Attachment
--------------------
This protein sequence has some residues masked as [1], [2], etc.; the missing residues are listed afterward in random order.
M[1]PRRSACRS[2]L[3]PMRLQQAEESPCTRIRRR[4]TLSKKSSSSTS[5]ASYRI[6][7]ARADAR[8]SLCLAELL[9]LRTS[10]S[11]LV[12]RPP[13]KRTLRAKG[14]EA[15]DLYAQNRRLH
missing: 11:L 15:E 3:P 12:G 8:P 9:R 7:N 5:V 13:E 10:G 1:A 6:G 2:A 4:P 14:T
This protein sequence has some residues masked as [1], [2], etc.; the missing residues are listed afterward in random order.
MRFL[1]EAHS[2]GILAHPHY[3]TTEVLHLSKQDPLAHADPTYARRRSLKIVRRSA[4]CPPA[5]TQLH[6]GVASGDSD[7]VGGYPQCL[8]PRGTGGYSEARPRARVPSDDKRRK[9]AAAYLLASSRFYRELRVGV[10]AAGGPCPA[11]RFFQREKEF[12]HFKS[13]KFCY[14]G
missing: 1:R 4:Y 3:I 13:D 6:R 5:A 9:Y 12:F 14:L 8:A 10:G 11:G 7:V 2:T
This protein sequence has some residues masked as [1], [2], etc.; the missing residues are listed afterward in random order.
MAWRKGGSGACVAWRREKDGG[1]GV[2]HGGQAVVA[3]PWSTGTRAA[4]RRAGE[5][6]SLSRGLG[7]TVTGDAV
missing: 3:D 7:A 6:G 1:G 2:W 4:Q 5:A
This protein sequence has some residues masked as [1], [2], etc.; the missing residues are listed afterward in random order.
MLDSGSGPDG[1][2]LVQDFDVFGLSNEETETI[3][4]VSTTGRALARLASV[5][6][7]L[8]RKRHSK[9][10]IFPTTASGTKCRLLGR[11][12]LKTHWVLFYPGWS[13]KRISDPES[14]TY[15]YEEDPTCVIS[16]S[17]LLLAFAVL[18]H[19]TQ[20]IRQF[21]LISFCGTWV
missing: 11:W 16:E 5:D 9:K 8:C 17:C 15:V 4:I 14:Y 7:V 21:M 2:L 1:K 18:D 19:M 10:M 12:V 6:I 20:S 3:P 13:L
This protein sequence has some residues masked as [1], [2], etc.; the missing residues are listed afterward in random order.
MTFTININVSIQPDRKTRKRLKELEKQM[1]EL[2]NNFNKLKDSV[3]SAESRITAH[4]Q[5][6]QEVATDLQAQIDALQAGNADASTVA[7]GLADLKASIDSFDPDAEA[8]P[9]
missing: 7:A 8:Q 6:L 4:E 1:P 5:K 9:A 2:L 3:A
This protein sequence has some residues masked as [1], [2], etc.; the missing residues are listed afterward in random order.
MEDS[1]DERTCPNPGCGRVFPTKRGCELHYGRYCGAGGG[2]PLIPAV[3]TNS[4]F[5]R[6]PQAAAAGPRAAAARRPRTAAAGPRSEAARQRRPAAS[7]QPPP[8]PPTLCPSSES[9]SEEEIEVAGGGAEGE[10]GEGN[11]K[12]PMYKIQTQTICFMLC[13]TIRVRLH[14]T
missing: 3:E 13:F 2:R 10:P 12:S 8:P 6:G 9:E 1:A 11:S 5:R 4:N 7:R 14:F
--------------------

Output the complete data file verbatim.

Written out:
This protein sequence has some residues masked as [1], [2], etc.; the missing residues are listed afterward in random order.
M[1]PRRSACRS[2]L[3]PMRLQQAEESPCTRIRRR[4]TLSKKSSSSTS[5]ASYRI[6][7]ARADAR[8]SLCLAELL[9]LRTS[10]S[11]LV[12]RPP[13]KRTLRAKG[14]EA[15]DLYAQNRRLH
missing: 11:L 15:E 3:P 12:G 8:P 9:R 7:N 5:V 13:E 10:G 1:A 6:G 2:A 4:P 14:T
This protein sequence has some residues masked as [1], [2], etc.; the missing residues are listed afterward in random order.
MRFL[1]EAHS[2]GILAHPHY[3]TTEVLHLSKQDPLAHADPTYARRRSLKIVRRSA[4]CPPA[5]TQLH[6]GVASGDSD[7]VGGYPQCL[8]PRGTGGYSEARPRARVPSDDKRRK[9]AAAYLLASSRFYRELRVGV[10]AAGGPCPA[11]RFFQREKEF[12]HFKS[13]KFCY[14]G
missing: 1:R 4:Y 3:I 13:D 6:R 5:A 9:Y 12:F 14:L 8:A 10:G 11:G 7:V 2:T
This protein sequence has some residues masked as [1], [2], etc.; the missing residues are listed afterward in random order.
MAWRKGGSGACVAWRREKDGG[1]GV[2]HGGQAVVA[3]PWSTGTRAA[4]RRAGE[5][6]SLSRGLG[7]TVTGDAV
missing: 3:D 7:A 6:G 1:G 2:W 4:Q 5:A
This protein sequence has some residues masked as [1], [2], etc.; the missing residues are listed afterward in random order.
MLDSGSGPDG[1][2]LVQDFDVFGLSNEETETI[3][4]VSTTGRALARLASV[5][6][7]L[8]RKRHSK[9][10]IFPTTASGTKCRLLGR[11][12]LKTHWVLFYPGWS[13]KRISDPES[14]TY[15]YEEDPTCVIS[16]S[17]LLLAFAVL[18]H[19]TQ[20]IRQF[21]LISFCGTWV
missing: 11:W 16:E 5:D 9:K 8:C 17:C 15:V 4:I 14:Y 7:V 21:M 2:L 1:K 18:D 19:M 10:M 12:V 6:I 20:S 3:P 13:L
This protein sequence has some residues masked as [1], [2], etc.; the missing residues are listed afterward in random order.
MTFTININVSIQPDRKTRKRLKELEKQM[1]EL[2]NNFNKLKDSV[3]SAESRITAH[4]Q[5][6]QEVATDLQAQIDALQAGNADASTVA[7]GLADLKASIDSFDPDAEA[8]P[9]
missing: 7:A 8:Q 6:L 4:E 1:P 5:K 9:A 2:L 3:A
This protein sequence has some residues masked as [1], [2], etc.; the missing residues are listed afterward in random order.
MEDS[1]DERTCPNPGCGRVFPTKRGCELHYGRYCGAGGG[2]PLIPAV[3]TNS[4]F[5]R[6]PQAAAAGPRAAAARRPRTAAAGPRSEAARQRRPAAS[7]QPPP[8]PPTLCPSSES[9]SEEEIEVAGGGAEGE[10]GEGN[11]K[12]PMYKIQTQTICFMLC[13]TIRVRLH[14]T
missing: 3:E 13:F 2:R 10:P 12:S 8:P 6:G 9:E 1:A 11:S 5:R 4:N 7:R 14:F